Original German WWII Kriegsmarine 150cm x 250cm Naval Battle Flag by Johann Liebieg & Co. - Reichskriegsflagge

Item Description

Original Item: Only One Available. The Reichskriegsflagge (Imperial War Flag) was the official name of the war flag and war ensign used by the German armed forces from 1933 to 1945. Recently acquired from a private collector, this is without a doubt the most impressive battle flag design of the German WWII era, in a nice large size. it measures 59.1" x 98.4", or 150cm x 250cm. This larger size indicates it would have been used on a sizable ship.

Constructed of wool with a bright red background with a large white central circle displaying a large Swas (hook cross or swas) with the German Naval Balkenkreuz (Beam Cross) design also in black to the edges. In the top corner (Canton) is a black on white Eisernes Kreuz (Iron cross). It features a canvas header, with a nice 50 inch long halyard on the bottom, and a loop on the top.

This Naval battle flag is totally original and is in very good condition, with the expected wear and damage due to age. The wool construction is unfortunately prone to degradation and moth, which this flag does have to a small degree. There are some small holes and tears, but nothing major. The flag is marked on the header with the Eagle / M indicating German Kriegsmarine (Navy) acceptance. The header is also stamped on the right hand side with the flag type designation:

Kr.Fl.150 x 250

In a box next to the size marking it is maker marked by Johann Liebieg & Comp. /
Reichenberg Sudetenland. This was one of the many German companies in the annexed region of Czechoslovakia referred to by Germany as the "Sudetenland".

This size flag would have been used on a smaller ship, 500 to 1500 tons, as it is not quite big enough for a capital ship. Unfortunately it's also just a bit to big for a U-Boat.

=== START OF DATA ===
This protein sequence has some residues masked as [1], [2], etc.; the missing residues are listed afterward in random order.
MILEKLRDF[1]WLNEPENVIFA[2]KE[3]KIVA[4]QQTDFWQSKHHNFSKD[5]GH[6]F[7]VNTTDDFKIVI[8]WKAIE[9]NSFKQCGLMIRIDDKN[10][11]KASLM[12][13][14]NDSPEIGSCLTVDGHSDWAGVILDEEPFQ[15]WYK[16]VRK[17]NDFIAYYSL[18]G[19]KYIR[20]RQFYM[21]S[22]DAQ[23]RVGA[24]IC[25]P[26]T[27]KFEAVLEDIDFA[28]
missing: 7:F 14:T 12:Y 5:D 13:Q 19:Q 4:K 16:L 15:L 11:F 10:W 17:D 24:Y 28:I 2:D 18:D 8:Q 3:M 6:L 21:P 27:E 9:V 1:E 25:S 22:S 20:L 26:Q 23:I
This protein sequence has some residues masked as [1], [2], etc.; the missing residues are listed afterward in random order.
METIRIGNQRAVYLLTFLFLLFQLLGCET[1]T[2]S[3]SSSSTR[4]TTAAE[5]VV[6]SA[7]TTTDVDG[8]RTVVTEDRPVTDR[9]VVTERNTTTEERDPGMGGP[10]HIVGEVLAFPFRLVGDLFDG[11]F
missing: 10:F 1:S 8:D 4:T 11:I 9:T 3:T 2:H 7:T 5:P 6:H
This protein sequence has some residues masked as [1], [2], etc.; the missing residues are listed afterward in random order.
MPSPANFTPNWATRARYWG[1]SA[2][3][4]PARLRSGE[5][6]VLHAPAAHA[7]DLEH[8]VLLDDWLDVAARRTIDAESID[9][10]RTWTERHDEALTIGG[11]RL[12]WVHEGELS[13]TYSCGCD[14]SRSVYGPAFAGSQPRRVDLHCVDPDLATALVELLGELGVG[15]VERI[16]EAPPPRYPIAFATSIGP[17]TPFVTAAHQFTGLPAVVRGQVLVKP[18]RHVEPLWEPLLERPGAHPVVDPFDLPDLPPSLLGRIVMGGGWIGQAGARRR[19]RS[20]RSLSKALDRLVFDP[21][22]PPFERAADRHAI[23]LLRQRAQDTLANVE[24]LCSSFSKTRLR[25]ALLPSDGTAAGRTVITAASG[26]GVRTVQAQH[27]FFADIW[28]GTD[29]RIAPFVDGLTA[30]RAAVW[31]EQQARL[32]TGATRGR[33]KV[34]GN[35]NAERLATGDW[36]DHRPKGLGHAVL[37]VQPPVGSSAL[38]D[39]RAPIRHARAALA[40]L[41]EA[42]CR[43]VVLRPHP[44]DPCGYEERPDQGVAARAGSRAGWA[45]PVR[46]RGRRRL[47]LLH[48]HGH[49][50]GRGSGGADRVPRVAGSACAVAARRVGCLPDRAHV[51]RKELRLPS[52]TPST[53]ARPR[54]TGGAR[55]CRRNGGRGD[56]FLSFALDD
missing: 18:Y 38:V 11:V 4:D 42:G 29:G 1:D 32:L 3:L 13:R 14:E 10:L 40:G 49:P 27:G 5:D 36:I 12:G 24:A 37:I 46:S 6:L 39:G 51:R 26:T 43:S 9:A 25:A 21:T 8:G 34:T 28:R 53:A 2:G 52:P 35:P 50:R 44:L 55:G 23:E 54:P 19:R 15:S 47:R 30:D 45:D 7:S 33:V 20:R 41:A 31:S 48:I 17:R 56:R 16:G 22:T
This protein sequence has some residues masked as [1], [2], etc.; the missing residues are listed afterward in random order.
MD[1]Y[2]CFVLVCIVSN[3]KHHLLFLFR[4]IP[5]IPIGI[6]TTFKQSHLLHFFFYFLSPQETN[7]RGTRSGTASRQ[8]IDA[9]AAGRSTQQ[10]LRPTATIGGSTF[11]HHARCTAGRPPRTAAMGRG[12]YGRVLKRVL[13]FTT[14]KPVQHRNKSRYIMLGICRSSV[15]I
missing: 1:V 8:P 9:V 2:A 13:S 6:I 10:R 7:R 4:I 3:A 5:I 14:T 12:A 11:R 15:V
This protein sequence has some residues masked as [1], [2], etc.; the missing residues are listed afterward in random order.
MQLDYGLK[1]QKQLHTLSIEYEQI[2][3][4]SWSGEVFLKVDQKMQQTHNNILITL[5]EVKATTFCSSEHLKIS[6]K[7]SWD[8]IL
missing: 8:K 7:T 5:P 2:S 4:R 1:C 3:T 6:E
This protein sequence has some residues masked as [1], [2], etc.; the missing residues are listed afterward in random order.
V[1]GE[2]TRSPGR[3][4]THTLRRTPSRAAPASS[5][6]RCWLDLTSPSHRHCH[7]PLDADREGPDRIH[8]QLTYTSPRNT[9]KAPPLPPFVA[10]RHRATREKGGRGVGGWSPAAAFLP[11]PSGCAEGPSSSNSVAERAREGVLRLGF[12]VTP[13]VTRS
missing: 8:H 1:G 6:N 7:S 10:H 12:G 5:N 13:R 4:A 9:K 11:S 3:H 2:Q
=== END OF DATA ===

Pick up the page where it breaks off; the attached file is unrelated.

This is a very nice example of this classic Third Reich Naval Battle flag. Ready to display!

Designed personally by Adolf AH, this flag served the Heer and the Luftwaffe as their War Flag, and the Kriegsmarine as its War Ensign (the National Flag serving as Jack). This flag was hoisted daily in barracks operated by units of the Wehrmacht combined German military forces, and it had to be flown from a pole positioned near the barracks entrance, or failing this, near the guard room or staff building. New recruits in the latter part of World War II were sworn in on this flag (one recruit holding the flag and taking the oath on behalf of the entire recruit class with the recruits looking on as witnesses - before, this was done on the regimental colors).

The flag had to be formally hoisted every morning and lowered every evening. These hoisting and lowering ceremonies took the form of either an ordinary or a ceremonial flag parade. At the ordinary raising, the party consisted of the Orderly Officer of the Day, the guard, and one musician. At the ceremonial raising, one officer, one platoon of soldiers with rifles, the guard, the regimental band, and the corps of drums were all present.

The proportions of the flag are 3:5. Fusing elements of the NSDAP German Flag (swas and red background) with that of the old Imperial Reich War Flag (four arms emanating from off-center circle and Iron Cross in the canton), these flags were uniformly produced as a printed design on bunting.

Raised for the first time at the Bendlerstraße Building (Wehrmacht Headquarters) in Berlin on November 7, 1935, It was taken down for the last time by British occupation forces after the arrest of the Dönitz Government at the Naval Academy Mürwik in Flensburg-Mürwik, Germany, on May 23, 1945.

In his book, Inside the Third Reich, Albert Speer states that "in only two other designs did he (Adolf AH) execute the same care as he did his Obersalzberg house: that of the Reich War Flag and his own standard of Chief of State."

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